Politics March 26, 2017
Panic alarms are ringing around the world at the prospect of far-right candidate Marine Le Pen becoming the new president of France.
She currently leads in the opinion polls ahead of the April 23 election as support soars for her Front National party’s anti-immigration and nationalistic policies, which include quitting the EU, kicking out foreigners, heavily taxing imports and ditching the euro.
Anxiety about a Le Pen victory is troubling investors globally. That’s because the French president holds the greatest amount of executive power in any western democracy and if Le Pen was to get to impose her agenda of intolerance it would have an impact far beyond France.
Support for the 48-year-old ex-lawyer’s party has surged following a rise in anti-immigrant feeling since the various terror attacks there.
Historically a party of fascists, Le Pen has, in recent years, repackaged and softened some of Front National’s traditionally xenophobic positions to be more palatable to the mainstream electorate. But in a county reeling from a record unemployment level of 10 percent, losing faith in the political establishment and becoming increasingly Islamophobic, stoking the fires of racism seems to be working on the campaign trail, where she repeatedly calls Islam a threat to women’s rights.
As she said in a recent speech, “We do not want to live under the rule or threat of Islamic fundamentalism. They are looking to impose on us gender discrimination in public places, full-body veils or not, prayer rooms in the workplace, prayers in the streets, huge mosques … or the submission of women.”
Everywhere she delivers her “France for the French” message, promising to prioritize native French people for benefits, housing and jobs while demonizing Islam, cheering crowds chant “On est chez nous” (We are in our land).
Fifteen years ago, her father, Jean-Marie Le Pen, came close to winning the French presidency as leader of Front National but fell short. Now his daughter could close the deal.
Le Pen’s campaign has been dogged by inquiries into her political associations, with several of her party’s candidates exposed as homophobic, racist and anti-Semitic, yet she still holds a narrow lead in the polls.
Some of Donald Trump’s questionable associations have been the subject of criticism and investigation too of course, but it didn’t do him any harm in the U.S. presidential election.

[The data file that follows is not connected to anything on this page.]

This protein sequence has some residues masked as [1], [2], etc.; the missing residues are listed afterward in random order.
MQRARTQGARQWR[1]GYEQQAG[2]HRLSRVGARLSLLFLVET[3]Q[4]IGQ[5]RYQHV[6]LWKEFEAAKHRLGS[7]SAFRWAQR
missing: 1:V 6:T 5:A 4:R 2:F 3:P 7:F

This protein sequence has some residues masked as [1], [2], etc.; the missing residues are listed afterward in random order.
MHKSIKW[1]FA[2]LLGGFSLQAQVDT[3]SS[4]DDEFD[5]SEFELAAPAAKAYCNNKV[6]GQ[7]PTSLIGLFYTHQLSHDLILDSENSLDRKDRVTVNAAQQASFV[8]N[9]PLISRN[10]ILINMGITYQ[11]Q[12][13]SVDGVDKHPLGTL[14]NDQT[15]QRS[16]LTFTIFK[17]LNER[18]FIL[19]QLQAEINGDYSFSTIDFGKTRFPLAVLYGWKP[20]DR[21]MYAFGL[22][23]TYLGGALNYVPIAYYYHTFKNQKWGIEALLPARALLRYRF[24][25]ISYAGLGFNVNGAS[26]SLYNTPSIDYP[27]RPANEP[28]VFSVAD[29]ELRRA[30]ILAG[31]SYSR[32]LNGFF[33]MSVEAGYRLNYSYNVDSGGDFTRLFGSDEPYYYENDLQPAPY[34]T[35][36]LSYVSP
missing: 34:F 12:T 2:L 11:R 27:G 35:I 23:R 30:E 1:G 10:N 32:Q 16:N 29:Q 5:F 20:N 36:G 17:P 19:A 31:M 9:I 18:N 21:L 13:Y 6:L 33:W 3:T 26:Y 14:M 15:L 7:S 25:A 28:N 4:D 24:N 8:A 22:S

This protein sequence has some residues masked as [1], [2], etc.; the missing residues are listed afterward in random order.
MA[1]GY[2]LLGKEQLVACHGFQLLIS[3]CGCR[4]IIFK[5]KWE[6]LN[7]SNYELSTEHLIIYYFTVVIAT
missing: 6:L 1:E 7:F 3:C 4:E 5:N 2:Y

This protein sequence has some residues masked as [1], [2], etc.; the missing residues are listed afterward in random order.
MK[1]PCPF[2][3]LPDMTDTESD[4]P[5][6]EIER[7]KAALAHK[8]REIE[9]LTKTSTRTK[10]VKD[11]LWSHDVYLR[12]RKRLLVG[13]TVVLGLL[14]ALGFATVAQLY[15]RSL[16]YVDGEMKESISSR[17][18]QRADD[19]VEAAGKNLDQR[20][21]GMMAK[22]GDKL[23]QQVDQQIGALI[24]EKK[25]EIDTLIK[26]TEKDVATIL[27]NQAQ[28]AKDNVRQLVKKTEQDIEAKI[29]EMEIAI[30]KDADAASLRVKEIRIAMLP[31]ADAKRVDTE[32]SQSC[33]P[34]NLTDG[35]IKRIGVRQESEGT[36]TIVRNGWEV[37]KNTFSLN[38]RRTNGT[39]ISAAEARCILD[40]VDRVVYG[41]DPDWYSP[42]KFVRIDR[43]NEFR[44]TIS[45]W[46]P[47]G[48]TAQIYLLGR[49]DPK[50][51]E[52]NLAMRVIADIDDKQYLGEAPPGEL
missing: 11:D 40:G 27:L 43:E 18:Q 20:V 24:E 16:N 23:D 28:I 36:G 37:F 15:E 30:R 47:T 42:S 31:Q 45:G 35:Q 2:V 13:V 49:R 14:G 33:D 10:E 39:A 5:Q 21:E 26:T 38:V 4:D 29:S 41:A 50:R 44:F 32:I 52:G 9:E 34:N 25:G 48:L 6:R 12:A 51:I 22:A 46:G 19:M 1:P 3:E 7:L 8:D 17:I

Donald Trump’s against all odds victory in the U.S. election has given Le Pen hope of pulling off a similar upset. She has said she feels “comforted” by Trump’s win and says that combined with Britain’s vote to leave the European Union represents a shifting of the political tides towards anti-establishment causes.
She has praised Trump as a man who respects campaign promises and acts quickly. Just like him, she scores well in the polls with lesser educated voters. She is also pro-Putin.
Political commentators widely and wrongly predicted Trump would lose the U.S. election. In France the prediction is Le Pen will do very well in the April 23 vote but won’t win a decisive majority over the other 10 candidates which means, under the French system, she will have to go into a May 7 run-off election for the presidency with the other candidate who receives the most votes – expected to be centrist Emmanuel Macron.
He has become a tabloid fixture in Europe due to the fact his wife is 24 years his senior and used to be his teacher. Le Pen, by the way, is twice divorced and dating a politician in her party.
Macron prefers to discuss politics rather than personal lives and says of his opponent, “If she delivers what she proposes, she will kill the European Union. She will kill the single market. She wants diversion – on immigration, on the economy, on finance.”
French political commentators think tactical voting will prevent Le Pen beating Macron in the run-off as rival parties throw support behind the more moderate candidate . But don’t be so sure.
As the history of Europe shows, she wouldn’t be the first far-right candidate to make alliances to pave her way to the top. Several historians have pointed out that Adolf Hitler only had 33 per cent of the votes in Germany in the early 1930s before he made deals with center-right parties to seize power.
Women voters could hold the key to whether Le Pen wins the presidency or not. She has attracted more females to the Front National cause than her father ever did but needs them to turn out for her on election day.
Her key female supporters are those hit hardest by the country’s economic crisis, such as single mothers in low paying jobs struggling to make ends meet.
With a manifesto of 144 policy initiatives for turning France’s fortunes around, Le Pen certainly presents herself as the savior of them and others who are struggling. She says, “The aim is give France its freedom back and give the people a voice.”
Le Pen keeps a poster of Clint Eastwood on the wall of her campaign office because he represents her favorite quality: toughness. She certainly talks tough. But many experts believe there will be tough times ahead for the world if she wins.
Among them is France’s leading political commentator, Jean-Yves Camus, who has said of Le Pen’s victory chance, “It’s improbable but is no longer in the realms of science fiction. If France, and her political class don’t come to their senses soon, the country’s future will be more like a horror story.”
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